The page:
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Re: buffer vowel

mi joi. la .and. cusku be di'e casnu

> > [T]he slinku'i test says that if a string is potentially ambiguous
> > between le'avla and cmavo+lujvo, the le'avla is banned.
> Oh, right - of course. Except the ambiguity is cmavo+fuivla versus
> lujvo - *{pa slinkui} vs {paslinkui}.

Right, that's what I meant to say.

> Incidentally, how come you still use "dikyjvo" and "le'avla", instead
> of "jvajvo" and "fu'ivla"?

Er.  I missed the switch to "jvajvo", which is obviously correct.  As for
"fu'ivla", I don't like it any better than "le'avla", so I've stuck with
the traditional form however bad it is.

> > > Or do as Chris suggests, and scrap buffering.
> > I'm beginning to think that this is the best alternative available.
> I think you're right. This is a great pity, as I'm dead dead fond of
> buffer vowels. I'd still prefer to change things to solve the problem
> and keep buffering, but it would probably involve changes noone would
> wear. For example, I'd like to make /y/ [y] and the buffer vowel [@].

Buffer-hyphen equivalence would be possible if something other than "y"
were used after 4-letter rafsi: one alternative, which was considered back
in 1982, was to use "r"/"n" hyphenation.  However, it's way too late to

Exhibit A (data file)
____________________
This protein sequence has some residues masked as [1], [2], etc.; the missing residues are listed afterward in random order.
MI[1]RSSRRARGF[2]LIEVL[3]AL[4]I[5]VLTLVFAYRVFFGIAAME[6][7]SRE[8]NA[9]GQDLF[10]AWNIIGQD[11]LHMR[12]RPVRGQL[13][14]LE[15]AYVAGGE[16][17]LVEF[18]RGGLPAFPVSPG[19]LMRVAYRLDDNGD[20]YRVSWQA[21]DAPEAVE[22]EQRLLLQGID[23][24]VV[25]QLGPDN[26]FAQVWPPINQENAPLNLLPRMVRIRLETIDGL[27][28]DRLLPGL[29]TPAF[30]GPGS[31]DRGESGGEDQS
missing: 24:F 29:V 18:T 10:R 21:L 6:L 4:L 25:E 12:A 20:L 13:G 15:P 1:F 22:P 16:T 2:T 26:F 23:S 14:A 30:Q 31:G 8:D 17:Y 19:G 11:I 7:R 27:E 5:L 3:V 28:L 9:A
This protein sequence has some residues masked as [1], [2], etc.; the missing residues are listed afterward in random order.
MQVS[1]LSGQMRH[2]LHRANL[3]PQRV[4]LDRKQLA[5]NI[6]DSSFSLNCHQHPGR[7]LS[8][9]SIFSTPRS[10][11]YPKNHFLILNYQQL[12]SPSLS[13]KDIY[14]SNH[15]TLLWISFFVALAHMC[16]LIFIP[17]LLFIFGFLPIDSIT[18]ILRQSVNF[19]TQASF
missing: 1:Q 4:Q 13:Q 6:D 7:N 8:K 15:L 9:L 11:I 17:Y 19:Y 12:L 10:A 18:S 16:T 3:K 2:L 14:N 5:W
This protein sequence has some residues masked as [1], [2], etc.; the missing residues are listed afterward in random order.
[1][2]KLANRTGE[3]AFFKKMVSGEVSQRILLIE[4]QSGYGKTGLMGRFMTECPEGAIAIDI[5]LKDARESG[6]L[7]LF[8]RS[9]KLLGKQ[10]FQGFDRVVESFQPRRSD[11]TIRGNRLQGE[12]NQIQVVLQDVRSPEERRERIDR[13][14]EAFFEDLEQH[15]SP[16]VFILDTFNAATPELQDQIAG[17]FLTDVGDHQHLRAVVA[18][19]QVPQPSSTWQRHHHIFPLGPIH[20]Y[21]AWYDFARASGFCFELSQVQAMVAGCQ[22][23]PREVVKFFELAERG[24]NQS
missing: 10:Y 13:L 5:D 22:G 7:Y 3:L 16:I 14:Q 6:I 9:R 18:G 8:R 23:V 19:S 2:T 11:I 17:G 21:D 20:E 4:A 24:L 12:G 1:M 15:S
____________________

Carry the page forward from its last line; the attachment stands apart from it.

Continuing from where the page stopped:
do that, because "natmrcimri" is now firmly established as le'avla, not
fully unreduced lujvo.

> But no current lojban speaker would consent to this.

Right.  lojbab, in particular, believes that /y/ and /oe/ helped to shoot
down /volapyk/.

I'm now leaning toward scrapping the detailed exposition in favor of a 
short caveat, something like this.

# It is recognized that not all speakers will be able to pronounce all of
# the consonant clusters.  If necessary, a speaker may add an ultrashort
# vowel between the consonants, known as a buffer vowel.  Buffer vowels
# have no specifically prescribed pronunciation and are not represented in
# writing; listeners are intended to interpret buffered consonant clusters
# as if they were the corresponding unbuffered ones.
# Using a buffer vowel may cause naive
# listeners to misunderstand if they mistake the buffer vowel for one of
# the six Lojban vowels, so speakers who use buffer vowels should make them
# as different as possible from their pronunciation of the Lojban vowels.

Comments, doi la .and. joi ro do?

John Cowan					cowan@ccil.org
		e'osai ko sarji la lojban.